Universal Credit payments should begin within a week of registering for the benefit, MPs say today.
Greater flexibility is needed in calculating and paying the flagship social security lifeline, which rolls six payments into one, according to a report.
The study comes after Independent MPs Frank Field and Heidi Allen toured the country as part of an inquiry into modern-day destitution.
The pair visited six towns and cities to hear stories from vulnerable people clobbered by austerity.
Commons Work and Pensions Committee chairman Mr Field, an ex-Labour MP, said: “Hunger was described to us as an injustice which extends well beyond the individual and has lasting impacts on children, extended families, entire communities and across generations.
“While there were countless harrowing stories of painful decisions that people made just to get by, we also encountered uplifting stories of communities and individuals developing resilience in the face of destitution.
“While this community response undoubtedly represents the better nature of human beings, an emergency response adopted by the general public and voluntary organisations must never be confused with a properly functioning welfare safety net.”
Their report recommends ending the freeze on family benefits and tax credits immediately.
Benefits should be lifted at least in line with the cost of living, according to Mr Field and Ms Allen, who took the Mirror with them when they visited Morecambe foodbank in February.
And a National Fuel Fund should be established to support households struggling to afford gas and electricity, they added.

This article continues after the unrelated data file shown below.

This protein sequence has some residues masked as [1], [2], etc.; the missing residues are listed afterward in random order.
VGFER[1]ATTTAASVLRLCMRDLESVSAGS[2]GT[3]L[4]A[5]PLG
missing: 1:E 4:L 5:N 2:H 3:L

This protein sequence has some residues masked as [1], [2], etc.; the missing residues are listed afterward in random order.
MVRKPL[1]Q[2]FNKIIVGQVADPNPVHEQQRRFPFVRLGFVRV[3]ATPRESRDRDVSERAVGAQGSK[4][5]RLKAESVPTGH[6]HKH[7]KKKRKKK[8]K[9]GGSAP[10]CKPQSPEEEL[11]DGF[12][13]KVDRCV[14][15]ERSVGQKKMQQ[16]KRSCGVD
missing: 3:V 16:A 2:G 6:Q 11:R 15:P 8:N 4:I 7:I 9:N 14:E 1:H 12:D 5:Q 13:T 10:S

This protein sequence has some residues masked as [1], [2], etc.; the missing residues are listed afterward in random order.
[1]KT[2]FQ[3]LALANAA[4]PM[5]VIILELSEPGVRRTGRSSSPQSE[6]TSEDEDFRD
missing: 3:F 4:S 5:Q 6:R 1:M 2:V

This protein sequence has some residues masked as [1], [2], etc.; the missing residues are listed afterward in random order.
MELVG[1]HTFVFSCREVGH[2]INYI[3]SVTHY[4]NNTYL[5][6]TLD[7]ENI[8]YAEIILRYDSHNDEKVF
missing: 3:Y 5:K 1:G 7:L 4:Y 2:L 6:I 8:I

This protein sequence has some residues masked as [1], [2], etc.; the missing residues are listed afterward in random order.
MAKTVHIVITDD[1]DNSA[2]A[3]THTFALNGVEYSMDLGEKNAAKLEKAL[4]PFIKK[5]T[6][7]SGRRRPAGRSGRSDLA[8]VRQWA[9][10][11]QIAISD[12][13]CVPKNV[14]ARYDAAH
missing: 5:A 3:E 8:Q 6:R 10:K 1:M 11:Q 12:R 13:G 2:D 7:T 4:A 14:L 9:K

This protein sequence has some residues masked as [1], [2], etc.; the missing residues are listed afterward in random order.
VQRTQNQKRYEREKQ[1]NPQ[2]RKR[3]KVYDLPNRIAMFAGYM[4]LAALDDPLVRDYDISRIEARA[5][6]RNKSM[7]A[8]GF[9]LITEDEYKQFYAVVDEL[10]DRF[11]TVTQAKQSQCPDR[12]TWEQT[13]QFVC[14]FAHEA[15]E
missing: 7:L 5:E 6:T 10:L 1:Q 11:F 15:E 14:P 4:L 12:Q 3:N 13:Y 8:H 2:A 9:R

Publishing their 22-page interim report, The ‘Other Britain’ and the Failure of the Welfare State, former Tory and ex-Change UK MP Ms Allen said: “For the most vulnerable people in our society, any reduction, delay, or loss of income from work or benefits brings into play foodbanks, rising debt, high-risk loans and the risk of destitution.
“The phenomenal volunteers and community workers who care for this group have made it clear that the state is failing in its obligation to guarantee a national minimum standard of living.
“We agree with them.
“Voluntary organisations are at risk of sinking under the sheer weight of responsibility vacated by the state without the necessary funds.
“A new balance must be struck between the state and the charitable sector to ensure that all people can access basic essentials and good quality, nutritious food in a way that is dignified.”
A Department for Work and Pensions spokeswoman said: “Tackling poverty will always be a priority for this Government and we have already said the benefit freeze is coming to an end.
“But we know some families need more support which is why we spend £95billion a year on working-age benefits and have made 100% Universal Credit advances available from day one.”